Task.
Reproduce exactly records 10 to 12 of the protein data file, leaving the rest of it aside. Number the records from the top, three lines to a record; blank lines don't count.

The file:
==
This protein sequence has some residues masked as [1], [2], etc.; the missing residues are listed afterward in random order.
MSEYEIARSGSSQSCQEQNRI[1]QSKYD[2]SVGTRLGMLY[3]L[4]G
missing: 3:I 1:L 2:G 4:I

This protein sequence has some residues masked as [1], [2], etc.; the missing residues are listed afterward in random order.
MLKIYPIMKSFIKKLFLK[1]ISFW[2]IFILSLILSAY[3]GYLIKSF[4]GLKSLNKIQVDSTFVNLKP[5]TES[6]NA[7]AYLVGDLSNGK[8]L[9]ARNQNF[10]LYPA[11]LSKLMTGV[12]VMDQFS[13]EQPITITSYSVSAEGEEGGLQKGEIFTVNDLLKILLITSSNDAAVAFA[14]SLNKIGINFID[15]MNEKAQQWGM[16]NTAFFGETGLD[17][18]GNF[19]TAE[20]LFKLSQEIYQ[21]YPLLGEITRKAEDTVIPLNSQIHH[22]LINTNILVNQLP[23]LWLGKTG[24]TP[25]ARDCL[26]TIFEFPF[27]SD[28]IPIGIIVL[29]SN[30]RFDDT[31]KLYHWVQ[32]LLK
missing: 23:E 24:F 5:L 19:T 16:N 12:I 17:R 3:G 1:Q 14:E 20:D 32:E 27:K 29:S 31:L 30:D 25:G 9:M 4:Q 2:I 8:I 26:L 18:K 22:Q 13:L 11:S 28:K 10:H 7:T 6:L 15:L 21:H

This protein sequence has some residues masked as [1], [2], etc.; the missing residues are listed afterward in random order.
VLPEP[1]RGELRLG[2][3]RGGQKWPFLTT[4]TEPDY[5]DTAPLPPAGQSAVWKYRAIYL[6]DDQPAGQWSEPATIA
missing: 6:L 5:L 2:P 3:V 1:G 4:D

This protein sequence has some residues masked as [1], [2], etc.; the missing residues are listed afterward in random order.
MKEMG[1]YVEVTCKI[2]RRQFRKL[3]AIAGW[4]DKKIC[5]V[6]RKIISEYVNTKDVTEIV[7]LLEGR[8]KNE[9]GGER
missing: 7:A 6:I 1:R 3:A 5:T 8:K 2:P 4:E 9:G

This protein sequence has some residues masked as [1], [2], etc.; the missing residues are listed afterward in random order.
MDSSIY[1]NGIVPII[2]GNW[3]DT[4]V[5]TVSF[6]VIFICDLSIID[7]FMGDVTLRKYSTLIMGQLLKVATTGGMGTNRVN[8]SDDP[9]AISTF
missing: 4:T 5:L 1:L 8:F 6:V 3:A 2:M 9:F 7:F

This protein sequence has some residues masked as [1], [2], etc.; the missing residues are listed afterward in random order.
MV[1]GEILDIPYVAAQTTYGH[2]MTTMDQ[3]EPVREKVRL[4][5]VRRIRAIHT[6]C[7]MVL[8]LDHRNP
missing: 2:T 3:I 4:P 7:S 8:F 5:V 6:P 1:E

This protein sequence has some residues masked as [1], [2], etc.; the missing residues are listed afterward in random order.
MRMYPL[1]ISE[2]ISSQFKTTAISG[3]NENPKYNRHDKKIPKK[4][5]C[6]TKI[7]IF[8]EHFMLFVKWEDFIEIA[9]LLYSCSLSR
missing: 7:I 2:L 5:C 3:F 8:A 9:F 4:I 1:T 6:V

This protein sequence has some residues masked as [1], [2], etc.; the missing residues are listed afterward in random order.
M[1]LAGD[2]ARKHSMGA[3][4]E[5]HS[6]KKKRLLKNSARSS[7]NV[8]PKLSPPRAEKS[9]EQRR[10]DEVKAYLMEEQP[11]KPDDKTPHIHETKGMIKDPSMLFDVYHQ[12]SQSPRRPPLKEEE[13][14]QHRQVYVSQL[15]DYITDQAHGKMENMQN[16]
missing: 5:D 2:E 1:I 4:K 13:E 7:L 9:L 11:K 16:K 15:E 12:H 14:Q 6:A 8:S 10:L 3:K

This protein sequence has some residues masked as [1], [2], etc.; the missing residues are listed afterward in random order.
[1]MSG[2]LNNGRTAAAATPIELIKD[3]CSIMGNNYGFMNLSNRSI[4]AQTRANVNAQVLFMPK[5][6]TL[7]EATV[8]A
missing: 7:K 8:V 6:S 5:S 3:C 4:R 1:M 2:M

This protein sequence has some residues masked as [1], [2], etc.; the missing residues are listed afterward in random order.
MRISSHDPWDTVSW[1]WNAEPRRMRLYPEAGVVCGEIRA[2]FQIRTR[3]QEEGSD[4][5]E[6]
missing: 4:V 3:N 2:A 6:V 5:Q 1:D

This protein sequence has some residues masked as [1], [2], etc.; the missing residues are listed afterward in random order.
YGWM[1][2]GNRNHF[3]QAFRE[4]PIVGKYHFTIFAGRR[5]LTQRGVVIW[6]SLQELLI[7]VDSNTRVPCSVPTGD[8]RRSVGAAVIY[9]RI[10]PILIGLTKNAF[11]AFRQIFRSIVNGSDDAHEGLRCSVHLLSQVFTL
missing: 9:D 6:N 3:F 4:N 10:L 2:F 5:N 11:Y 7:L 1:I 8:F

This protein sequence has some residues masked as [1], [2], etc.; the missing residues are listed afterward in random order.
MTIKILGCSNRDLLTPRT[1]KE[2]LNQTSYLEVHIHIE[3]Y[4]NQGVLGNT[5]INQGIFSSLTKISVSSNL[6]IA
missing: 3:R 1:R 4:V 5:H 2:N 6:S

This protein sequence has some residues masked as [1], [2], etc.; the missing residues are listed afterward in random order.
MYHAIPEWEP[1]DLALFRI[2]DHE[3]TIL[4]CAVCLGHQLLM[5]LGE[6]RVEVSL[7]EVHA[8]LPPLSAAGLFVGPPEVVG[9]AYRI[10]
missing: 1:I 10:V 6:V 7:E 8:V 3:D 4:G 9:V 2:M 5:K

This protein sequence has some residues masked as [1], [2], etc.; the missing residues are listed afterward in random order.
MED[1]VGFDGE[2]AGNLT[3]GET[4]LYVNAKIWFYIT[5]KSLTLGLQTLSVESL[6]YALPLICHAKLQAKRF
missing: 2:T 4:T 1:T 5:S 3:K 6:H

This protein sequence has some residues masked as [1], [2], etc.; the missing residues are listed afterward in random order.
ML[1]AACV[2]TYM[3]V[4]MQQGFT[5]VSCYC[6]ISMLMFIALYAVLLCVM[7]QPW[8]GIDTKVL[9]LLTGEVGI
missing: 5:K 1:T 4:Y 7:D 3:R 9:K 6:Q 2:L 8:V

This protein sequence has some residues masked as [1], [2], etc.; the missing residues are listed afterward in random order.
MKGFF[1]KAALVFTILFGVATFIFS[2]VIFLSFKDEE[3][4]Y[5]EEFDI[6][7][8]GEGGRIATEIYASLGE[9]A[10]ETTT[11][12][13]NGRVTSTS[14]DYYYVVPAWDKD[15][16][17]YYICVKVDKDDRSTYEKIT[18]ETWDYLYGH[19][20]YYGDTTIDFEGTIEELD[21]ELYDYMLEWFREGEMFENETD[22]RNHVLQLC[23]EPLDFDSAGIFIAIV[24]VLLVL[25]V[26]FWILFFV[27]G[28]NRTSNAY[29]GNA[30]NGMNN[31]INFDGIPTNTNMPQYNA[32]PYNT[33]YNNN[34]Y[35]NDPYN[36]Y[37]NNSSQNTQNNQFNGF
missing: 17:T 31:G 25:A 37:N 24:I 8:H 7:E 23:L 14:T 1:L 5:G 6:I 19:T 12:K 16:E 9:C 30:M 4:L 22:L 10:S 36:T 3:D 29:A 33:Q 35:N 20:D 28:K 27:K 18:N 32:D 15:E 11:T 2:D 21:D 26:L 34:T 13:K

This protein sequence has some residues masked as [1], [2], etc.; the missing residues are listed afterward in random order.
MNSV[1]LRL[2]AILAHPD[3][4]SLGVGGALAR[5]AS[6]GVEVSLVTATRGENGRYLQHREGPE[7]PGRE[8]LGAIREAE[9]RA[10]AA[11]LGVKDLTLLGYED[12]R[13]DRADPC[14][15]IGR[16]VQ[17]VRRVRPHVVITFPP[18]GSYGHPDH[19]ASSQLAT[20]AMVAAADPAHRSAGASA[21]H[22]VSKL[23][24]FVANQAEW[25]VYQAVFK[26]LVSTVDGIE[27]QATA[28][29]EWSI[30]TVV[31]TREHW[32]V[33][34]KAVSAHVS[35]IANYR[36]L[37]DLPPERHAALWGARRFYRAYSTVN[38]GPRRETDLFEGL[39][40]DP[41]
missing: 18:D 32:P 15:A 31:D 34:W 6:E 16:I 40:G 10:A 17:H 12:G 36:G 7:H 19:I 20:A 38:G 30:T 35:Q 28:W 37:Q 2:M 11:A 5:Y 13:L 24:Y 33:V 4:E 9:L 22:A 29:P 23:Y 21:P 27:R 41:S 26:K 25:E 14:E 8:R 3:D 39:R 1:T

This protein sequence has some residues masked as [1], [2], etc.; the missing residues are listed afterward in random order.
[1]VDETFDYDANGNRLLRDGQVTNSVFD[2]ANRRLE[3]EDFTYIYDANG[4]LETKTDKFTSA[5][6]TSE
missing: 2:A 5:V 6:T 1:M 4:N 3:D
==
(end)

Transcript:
This protein sequence has some residues masked as [1], [2], etc.; the missing residues are listed afterward in random order.
MRISSHDPWDTVSW[1]WNAEPRRMRLYPEAGVVCGEIRA[2]FQIRTR[3]QEEGSD[4][5]E[6]
missing: 4:V 3:N 2:A 6:V 5:Q 1:D

This protein sequence has some residues masked as [1], [2], etc.; the missing residues are listed afterward in random order.
YGWM[1][2]GNRNHF[3]QAFRE[4]PIVGKYHFTIFAGRR[5]LTQRGVVIW[6]SLQELLI[7]VDSNTRVPCSVPTGD[8]RRSVGAAVIY[9]RI[10]PILIGLTKNAF[11]AFRQIFRSIVNGSDDAHEGLRCSVHLLSQVFTL
missing: 9:D 6:N 3:F 4:N 10:L 2:F 5:N 11:Y 7:L 1:I 8:F

This protein sequence has some residues masked as [1], [2], etc.; the missing residues are listed afterward in random order.
MTIKILGCSNRDLLTPRT[1]KE[2]LNQTSYLEVHIHIE[3]Y[4]NQGVLGNT[5]INQGIFSSLTKISVSSNL[6]IA
missing: 3:R 1:R 4:V 5:H 2:N 6:S